New Zealand head coach Steve Hansen on Thursday brushed off attempts to add spice to his team’s Rugby World Cup semifinal against England, dismissing claims of spying by England head coach Eddie Jones as “clickbait.”

Jones turned up the heat on Saturday’s final-four clash at International Stadium Yokohama when he told reporters Tuesday that someone had been filming an England training session at Arcs Urayasu Park in Chiba Prefecture from the window of a nearby apartment block. Jones did not directly accuse New Zealand of being behind the incident, and suggested it could have been a Japanese fan.

Hansen said Thursday that Jones had since been in touch but that the two had not discussed the spying claim, and New Zealand’s head coach was in no mood to take the matter further when he named his team for the game.

“Eddie and I both know all’s fair in love and war,” said Hansen. “There’s nothing better in war than to throw a wee distraction out there. You guys can’t resist. Best clickbait in the world. He didn’t call us out — he very deliberately didn’t go there. He talked about it being somebody else, probably the same bloke that videoed us when we were there.

“It’s only a mind game if you buy into it. We’re not buying into it. It’s allowed us to have a good laugh. I’m chuckling away. I get a text: ‘How are you going, Steve?’ ‘Pretty good, Eddie.’ He’s laughing, I’m laughing. You guys are getting what you want because everyone’s clicking on the bait. We’re wasting time talking about it now.”

Jones also suggested Tuesday that the All Blacks would have “pressure chasing them down the street” as they try to take a step closer to a third straight Rugby World Cup title, while England would have “nothing to lose.”

Hansen acknowledged that New Zealand had failed to deal with pressure in past World Cups, but reminded reporters that England is looking to bounce back from a humiliating first-round exit when it hosted the previous tournament in 2015.

“There is pressure,” said Hansen. “It’s a big game. But it would be very naive to think that there’s not pressure on both sides. When you can publicly acknowledge that it’s on you, there’s an awareness. That same pressure is running down the same street that he’s on.

“He’s trying to take the pressure off his own side by getting everyone to talk to us about pressure. Smart move, but I’m not buying into it and my players aren’t buying into it. We know we’re under pressure. We don’t need Eddie to tell us. What he needs to work out is, what are England going to do about the pressure they’re under?”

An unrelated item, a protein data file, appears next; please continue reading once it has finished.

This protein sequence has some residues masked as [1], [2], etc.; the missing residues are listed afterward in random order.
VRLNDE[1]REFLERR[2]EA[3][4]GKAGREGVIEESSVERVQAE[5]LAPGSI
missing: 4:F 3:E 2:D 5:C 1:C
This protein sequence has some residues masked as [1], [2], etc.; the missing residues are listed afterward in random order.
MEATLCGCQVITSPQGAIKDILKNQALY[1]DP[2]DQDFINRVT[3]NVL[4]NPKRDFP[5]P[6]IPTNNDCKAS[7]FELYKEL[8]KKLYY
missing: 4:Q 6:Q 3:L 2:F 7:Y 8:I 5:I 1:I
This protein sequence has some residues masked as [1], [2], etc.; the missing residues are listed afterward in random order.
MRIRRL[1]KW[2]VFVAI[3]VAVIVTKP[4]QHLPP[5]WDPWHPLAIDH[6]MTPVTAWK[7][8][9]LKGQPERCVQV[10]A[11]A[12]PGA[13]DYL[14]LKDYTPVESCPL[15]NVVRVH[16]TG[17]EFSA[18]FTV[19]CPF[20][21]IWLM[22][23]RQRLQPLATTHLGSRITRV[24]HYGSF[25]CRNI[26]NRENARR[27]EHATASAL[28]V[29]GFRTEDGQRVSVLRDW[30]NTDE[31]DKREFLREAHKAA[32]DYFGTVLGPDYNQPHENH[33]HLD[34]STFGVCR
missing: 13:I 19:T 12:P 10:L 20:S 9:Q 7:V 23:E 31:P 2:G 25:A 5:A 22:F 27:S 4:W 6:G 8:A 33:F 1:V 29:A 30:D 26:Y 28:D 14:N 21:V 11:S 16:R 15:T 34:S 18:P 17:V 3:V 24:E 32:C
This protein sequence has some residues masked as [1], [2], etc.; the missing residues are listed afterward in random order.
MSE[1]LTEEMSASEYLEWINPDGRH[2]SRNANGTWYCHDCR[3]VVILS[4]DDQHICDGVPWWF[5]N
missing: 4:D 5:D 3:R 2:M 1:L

Hansen made one change to the starting lineup that beat Ireland 46-14 in last Saturday’s quarterfinal, with Scott Barrett replacing Sam Cane in the back row. Ardie Savea moves to openside flanker to accommodate Barrett at blindside.

Eight of New Zealand’s starting lineup also started the All Blacks’ last game against England — a 16-15 win at Twickenham in November last year — but captain Kieran Read knows the nature of a World Cup semifinal makes Saturday’s game a unique occasion.

“For us, a big game is a big game, and no matter where it is in the world or who we’re playing, the expectation is to play well,” said Read. “But the semifinal is different, so you can’t expect the same preparation that you’ve used to work in a game like this. We can’t just roll into this one. The English are going to be right on edge and we need to match that and be even more hungry for it.”

England booked its place in the semifinal by beating Australia 40-16 in Oita last Saturday, establishing a solid first-half lead and then acting quickly to snuff out the Wallabies’ attempts at a comeback.

New Zealand fullback Beauden Barrett was impressed by the nature of England’s victory, but he insists the onus is on the All Blacks to make sure they are ready for the challenge.

“I wasn’t surprised by how expansive England played, and can play,” said Barrett. “For a number of years now, they’ve had really skillful backs and forwards who can play an expansive game but also a physical game as required.

“We have to get our preparation right. No two test matches are the same, so how we prepare — it’s crucial that we do it right so we can turn up on Saturday at 5 p.m. in the right space to do what’s required to get the job done.”


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